Most managers, when they sit down to write a job description, are hunting for perfection. They want to find a person who possesses every possible skillset – regardless of whether or not that skillset is critical for successful job performance.
The problem with any hunt for perfection that you narrow the pool of candidates so much, that there can be no hunt. This then equates to not having enough candidates to effectively run through the interview process. You are stalled at the starting gate.
This is because candidates who are a good fit will read these job descriptions and instantly begin ticking off all the skills and competencies that they do not possess. Then they do what comes naturally…they do not apply for your job. It does not matter if the candidate is passive, active, semi-active, or whatever.
The goal is not to destroy your candidate pool, but to find enough candidates who meet minimum requirements so that they can be accurately assessed during the interview process. To do this, you need to modify your approach to creating a job description.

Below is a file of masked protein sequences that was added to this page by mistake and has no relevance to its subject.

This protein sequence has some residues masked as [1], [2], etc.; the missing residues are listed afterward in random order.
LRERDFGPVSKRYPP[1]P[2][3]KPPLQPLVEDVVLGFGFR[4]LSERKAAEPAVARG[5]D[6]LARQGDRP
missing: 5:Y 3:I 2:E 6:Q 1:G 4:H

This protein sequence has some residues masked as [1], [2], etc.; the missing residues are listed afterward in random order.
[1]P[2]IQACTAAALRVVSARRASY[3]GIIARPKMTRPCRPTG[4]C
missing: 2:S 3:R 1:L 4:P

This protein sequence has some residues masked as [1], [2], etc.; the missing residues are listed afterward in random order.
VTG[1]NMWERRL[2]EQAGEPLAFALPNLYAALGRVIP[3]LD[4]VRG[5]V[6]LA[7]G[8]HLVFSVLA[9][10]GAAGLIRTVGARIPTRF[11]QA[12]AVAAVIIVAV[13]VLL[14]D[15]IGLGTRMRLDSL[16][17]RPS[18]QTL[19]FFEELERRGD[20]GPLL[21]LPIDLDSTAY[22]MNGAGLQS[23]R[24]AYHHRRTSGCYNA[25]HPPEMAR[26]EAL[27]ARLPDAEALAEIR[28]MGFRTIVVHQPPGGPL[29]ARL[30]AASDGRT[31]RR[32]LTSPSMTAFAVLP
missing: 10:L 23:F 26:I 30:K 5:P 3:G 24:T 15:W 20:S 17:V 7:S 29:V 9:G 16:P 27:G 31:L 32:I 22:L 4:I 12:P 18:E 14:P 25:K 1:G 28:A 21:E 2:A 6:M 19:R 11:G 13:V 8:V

What information is important?
First, identify the responsibilities and accomplishments that you would like your candidate to have. This will require some thought. The goal is not to list every single nice-to-have skill. Keep perspective. Then further refine by listing out the hurdles, challenges and culture that the candidate will face. Once you have identified these components you can quickly identify what the candidate needs to bring to the table to effectively perform the job.
Less is more
So instead of creating a job description that lists out dozens of skills and competencies, focus on a list of (no more than) five. When a best-fit candidate reads a job description with only 4-5 key skills and competencies, the odds are much higher than he will possess those 5 than when dozens and dozens are listed on a 2 page job description.
This will allow you the flexibility you need to interview more candidates who have the minimum qualifications and make a quality hire.
Job is Not Done When Interviewing Begins
As stated before, the goal is not to make a hiring decision based solely on your job description. Once you have your group of candidates that you would like to interview, add back in the additional skills and competencies that would be “great to have” or “nice to have”.
Once you have done that, you can use this list to interview and hire the best-fit candidate.
At Snelling, we understand the importance of a well-written job description. It can shorten your hiring cycle. A not-so-well-written one can slow down the process down to a crawl as completely unqualified candidates cycle through the interview process. So contact your local Snelling office today. We are hiring experts and can help you define and refine your needs and wants to create the perfect job description.